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Imagine Owning Mears Group (LON:MER) And Wondering If The 36% Share Price Slide Is Justified

Simply Wall St

Mears Group plc (LON:MER) shareholders should be happy to see the share price up 16% in the last quarter. But that doesn't change the fact that the returns over the last three years have been less than pleasing. In fact, the share price is down 36% in the last three years, falling well short of the market return.

View our latest analysis for Mears Group

There is no denying that markets are sometimes efficient, but prices do not always reflect underlying business performance. One flawed but reasonable way to assess how sentiment around a company has changed is to compare the earnings per share (EPS) with the share price.

Although the share price is down over three years, Mears Group actually managed to grow EPS by 4.2% per year in that time. Given the share price reaction, one might suspect that EPS is not a good guide to the business performance during the period (perhaps due to a one-off loss or gain). Or else the company was over-hyped in the past, and so its growth has disappointed.

It's pretty reasonable to suspect the market was previously to bullish on the stock, and has since moderated expectations. But it's possible a look at other metrics will be enlightening.

Given the healthiness of the dividend payments, we doubt that they've concerned the market. Revenue has been pretty flat over three years, so that isn't an obvious reason shareholders would sell. So it might be worth looking at how revenue growth over time, in greater detail.

The image below shows how earnings and revenue have tracked over time (if you click on the image you can see greater detail).

LSE:MER Income Statement, January 16th 2020

You can see how its balance sheet has strengthened (or weakened) over time in this free interactive graphic.

What About Dividends?

It is important to consider the total shareholder return, as well as the share price return, for any given stock. The TSR incorporates the value of any spin-offs or discounted capital raisings, along with any dividends, based on the assumption that the dividends are reinvested. Arguably, the TSR gives a more comprehensive picture of the return generated by a stock. In the case of Mears Group, it has a TSR of -29% for the last 3 years. That exceeds its share price return that we previously mentioned. And there's no prize for guessing that the dividend payments largely explain the divergence!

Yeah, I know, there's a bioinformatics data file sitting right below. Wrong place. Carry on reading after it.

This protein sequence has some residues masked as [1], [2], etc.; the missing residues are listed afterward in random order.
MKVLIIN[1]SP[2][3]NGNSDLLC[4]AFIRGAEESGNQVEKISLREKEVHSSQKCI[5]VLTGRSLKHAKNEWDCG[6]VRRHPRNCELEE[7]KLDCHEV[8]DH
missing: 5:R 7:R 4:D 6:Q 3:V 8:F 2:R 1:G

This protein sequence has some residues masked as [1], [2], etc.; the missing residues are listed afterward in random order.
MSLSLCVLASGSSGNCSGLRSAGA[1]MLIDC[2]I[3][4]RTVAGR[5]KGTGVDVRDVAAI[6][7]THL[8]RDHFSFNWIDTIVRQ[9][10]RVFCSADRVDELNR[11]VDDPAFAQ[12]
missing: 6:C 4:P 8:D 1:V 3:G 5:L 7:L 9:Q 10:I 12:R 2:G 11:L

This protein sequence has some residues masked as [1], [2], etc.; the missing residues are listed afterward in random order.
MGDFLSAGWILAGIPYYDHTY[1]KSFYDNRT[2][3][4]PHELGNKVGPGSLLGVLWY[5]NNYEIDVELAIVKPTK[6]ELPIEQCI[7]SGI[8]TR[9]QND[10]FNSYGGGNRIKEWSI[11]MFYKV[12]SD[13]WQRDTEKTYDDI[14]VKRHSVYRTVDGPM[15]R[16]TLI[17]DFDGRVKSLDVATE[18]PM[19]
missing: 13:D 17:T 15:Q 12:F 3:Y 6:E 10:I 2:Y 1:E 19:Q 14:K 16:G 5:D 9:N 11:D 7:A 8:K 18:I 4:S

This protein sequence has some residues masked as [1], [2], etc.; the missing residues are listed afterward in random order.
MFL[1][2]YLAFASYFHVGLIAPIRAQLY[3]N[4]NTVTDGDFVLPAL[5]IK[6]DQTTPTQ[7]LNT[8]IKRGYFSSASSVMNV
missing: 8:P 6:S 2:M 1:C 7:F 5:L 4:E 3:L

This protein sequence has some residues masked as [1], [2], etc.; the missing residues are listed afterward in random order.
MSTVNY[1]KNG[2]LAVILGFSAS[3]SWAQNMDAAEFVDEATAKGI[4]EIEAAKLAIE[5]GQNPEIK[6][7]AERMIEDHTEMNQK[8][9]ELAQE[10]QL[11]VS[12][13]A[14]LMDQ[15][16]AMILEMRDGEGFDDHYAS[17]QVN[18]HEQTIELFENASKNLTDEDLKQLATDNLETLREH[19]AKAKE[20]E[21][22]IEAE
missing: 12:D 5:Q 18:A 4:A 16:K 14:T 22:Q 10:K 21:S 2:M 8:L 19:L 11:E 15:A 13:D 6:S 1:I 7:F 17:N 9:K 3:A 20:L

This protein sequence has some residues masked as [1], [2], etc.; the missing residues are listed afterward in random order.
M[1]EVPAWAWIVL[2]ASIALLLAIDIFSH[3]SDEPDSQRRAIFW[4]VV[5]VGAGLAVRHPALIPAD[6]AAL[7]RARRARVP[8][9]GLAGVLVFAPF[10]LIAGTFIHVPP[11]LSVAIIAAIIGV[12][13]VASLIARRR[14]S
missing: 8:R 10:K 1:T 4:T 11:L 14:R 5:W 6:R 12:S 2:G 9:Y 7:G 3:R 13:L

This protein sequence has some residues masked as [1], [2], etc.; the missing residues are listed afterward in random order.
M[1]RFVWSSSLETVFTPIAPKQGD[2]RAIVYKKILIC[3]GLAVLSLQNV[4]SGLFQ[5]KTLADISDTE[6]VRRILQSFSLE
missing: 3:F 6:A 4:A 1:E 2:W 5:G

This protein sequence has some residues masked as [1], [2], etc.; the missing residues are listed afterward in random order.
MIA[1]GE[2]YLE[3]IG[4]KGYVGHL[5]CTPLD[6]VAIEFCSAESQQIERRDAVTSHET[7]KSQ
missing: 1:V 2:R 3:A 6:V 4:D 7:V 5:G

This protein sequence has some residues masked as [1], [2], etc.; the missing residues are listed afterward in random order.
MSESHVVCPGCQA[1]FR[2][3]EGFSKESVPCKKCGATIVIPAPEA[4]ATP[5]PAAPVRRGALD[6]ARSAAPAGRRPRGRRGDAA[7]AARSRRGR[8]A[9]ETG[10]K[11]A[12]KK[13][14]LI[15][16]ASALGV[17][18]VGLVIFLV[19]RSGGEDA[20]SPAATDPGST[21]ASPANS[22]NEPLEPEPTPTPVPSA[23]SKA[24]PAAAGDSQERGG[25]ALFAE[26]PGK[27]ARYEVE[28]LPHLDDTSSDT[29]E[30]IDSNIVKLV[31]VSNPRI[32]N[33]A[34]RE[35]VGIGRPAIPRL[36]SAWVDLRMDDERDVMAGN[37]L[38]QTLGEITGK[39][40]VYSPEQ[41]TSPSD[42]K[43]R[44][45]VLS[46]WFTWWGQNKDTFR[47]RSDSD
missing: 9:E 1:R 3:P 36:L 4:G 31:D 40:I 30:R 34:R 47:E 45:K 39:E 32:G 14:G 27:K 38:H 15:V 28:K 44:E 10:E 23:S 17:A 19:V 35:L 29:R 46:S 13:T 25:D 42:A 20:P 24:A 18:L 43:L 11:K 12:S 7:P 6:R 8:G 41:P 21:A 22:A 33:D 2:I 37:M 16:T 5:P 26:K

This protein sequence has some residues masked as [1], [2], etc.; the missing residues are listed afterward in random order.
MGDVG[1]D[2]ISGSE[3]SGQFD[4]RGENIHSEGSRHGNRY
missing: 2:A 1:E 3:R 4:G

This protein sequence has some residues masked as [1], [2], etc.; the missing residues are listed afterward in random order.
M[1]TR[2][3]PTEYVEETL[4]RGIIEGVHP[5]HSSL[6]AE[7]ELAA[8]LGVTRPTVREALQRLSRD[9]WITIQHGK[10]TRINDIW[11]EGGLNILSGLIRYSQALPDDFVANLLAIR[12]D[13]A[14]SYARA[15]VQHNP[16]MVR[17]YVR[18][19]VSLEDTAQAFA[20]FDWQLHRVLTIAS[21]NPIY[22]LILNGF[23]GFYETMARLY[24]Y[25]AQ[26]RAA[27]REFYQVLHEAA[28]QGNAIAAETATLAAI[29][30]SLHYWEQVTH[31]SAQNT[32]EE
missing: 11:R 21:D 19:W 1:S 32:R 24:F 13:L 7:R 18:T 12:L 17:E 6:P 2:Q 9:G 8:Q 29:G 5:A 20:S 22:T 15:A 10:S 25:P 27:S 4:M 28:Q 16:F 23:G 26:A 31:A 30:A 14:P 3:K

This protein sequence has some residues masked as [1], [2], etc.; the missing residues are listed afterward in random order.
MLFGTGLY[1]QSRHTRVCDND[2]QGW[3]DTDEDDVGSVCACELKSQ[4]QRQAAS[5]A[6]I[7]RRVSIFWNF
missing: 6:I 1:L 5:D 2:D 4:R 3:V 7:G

A Different Perspective

While the broader market gained around 19% in the last year, Mears Group shareholders lost 3.9% (even including dividends) . Even the share prices of good stocks drop sometimes, but we want to see improvements in the fundamental metrics of a business, before getting too interested. Regrettably, last year's performance caps off a bad run, with the shareholders facing a total loss of 3.3% per year over five years. We realise that Buffett has said investors should 'buy when there is blood on the streets', but we caution that investors should first be sure they are buying a high quality business. It's always interesting to track share price performance over the longer term. But to understand Mears Group better, we need to consider many other factors. Be aware that Mears Group is showing 2 warning signs in our investment analysis , you should know about...

If you are like me, then you will not want to miss this free list of growing companies that insiders are buying.

Please note, the market returns quoted in this article reflect the market weighted average returns of stocks that currently trade on GB exchanges.

If you spot an error that warrants correction, please contact the editor at editorial-team@simplywallst.com. This article by Simply Wall St is general in nature. It does not constitute a recommendation to buy or sell any stock, and does not take account of your objectives, or your financial situation. Simply Wall St has no position in the stocks mentioned.

We aim to bring you long-term focused research analysis driven by fundamental data. Note that our analysis may not factor in the latest price-sensitive company announcements or qualitative material. Thank you for reading.